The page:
Cook County invests $925,000 in COVID-19 stimulus money to bolster south suburban metals, machinery and equipment manufacturers
Sunday, June 19, 2022
by Mike Nolan
Cook County is using $925,000 in federal COVID-19 pandemic stimulus money to bolster south suburban companies involved in metals, machinery and equipment manufacturing.
The county and the Southland Development Authority announced the launch Friday of the Metals Hub, an initiative to establish a collaborative network of south suburban companies in those industries.
“We know that COVID majorly disrupted the manufacturing industry, and the Metals Hub will help firms identify new suppliers and build a more resilient supply chain to build back better,” Cook County Board President Toni Preckwinkle said at a news conference announcing the effort.
The money the county is putting up comes through the federal American Rescue Plan Act and is meant to support market research, identification of new business leads, and management to establish the hub, according to the county.
The launch was announced at a Crestwood company, Machining Systems Corp., which does metals machining and fabrication.
“The Southland has incredible strengths in metals, machinery and equipment and the Metals Hub has already identified several solid opportunities with original equipment manufacturers, and members have already begun to see returns from the network,” Bo Kemp, chief executive of the Southland Development Authority, said in a news release.
Preckwinkle said establishing the Metals Hub is an outgrowth of Cook County’s South Suburban Economic Growth Initiative, the first phase of which was outlined in spring 2017 and identified metals, machinery and equipment manufacturing as a potential growth opportunity for the area.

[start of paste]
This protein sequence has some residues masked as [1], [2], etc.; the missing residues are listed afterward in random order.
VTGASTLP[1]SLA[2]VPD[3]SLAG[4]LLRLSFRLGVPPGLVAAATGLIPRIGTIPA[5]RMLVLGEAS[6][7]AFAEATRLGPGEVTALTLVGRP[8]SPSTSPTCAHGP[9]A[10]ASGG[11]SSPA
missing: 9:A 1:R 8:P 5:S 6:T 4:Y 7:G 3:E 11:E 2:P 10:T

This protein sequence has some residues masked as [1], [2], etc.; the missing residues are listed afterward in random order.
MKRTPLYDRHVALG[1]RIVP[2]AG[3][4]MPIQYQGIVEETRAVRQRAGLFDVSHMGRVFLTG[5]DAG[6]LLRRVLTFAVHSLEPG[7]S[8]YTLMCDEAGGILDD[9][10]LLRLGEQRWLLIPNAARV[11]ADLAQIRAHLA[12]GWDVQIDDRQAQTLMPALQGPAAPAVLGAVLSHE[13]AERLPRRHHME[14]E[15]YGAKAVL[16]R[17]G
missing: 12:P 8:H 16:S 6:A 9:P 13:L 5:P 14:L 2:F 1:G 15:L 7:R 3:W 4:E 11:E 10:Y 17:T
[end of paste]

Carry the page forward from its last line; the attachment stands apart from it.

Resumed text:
In announcing the initial study, Preckwinkle said the south suburbs are “asset-rich with people, infrastructure, businesses and real estate critical to the health of the regional economy.”
However, while other parts of suburban Cook County had enjoyed more robust economic growth, “in recent decades, parts of the south suburbs have struggled as they have become increasingly disconnected from the regional economic trajectory,” Preckwinkle said in her May 2017 letter regarding the economic growth initiative.
“This growing exclusion heightens the social and economic challenges these communities face and undermines the long-term growth of the entire metro region,” she said.
At that time, the effects of the 2009 recession were still being fully felt in the south suburbs in the form of job losses and depressed home values, and with the advent of the COVID-19 pandemic and its impacts on the local economy yet to be realized.
The growth initiative report had identified areas such as transportation, distribution and logistics as well as metals, machinery and equipment manufacturing as growth opportunities for the south suburbs.
The report had noted employment in metals, machinery and equipment manufacturing in the south suburbs totaled 14,554 in 2014, which had been an increase of 5% compared with 2004.
For the Chicago metro area overall, employment in those industries had fallen 21% by 2014 compared with 2004.
The study noted, however, that employment in the south suburbs in those industries was projected to decrease by 4% by 2024.
Major south suburban employers in the metals, machinery and equipment manufacturing areas include Ford Motor Co.’s stamping plant in Chicago Heights, Allied Tube and Conduit in Harvey and crane manufacturer Mi-Jack Products in Hazel Crest, the study noted.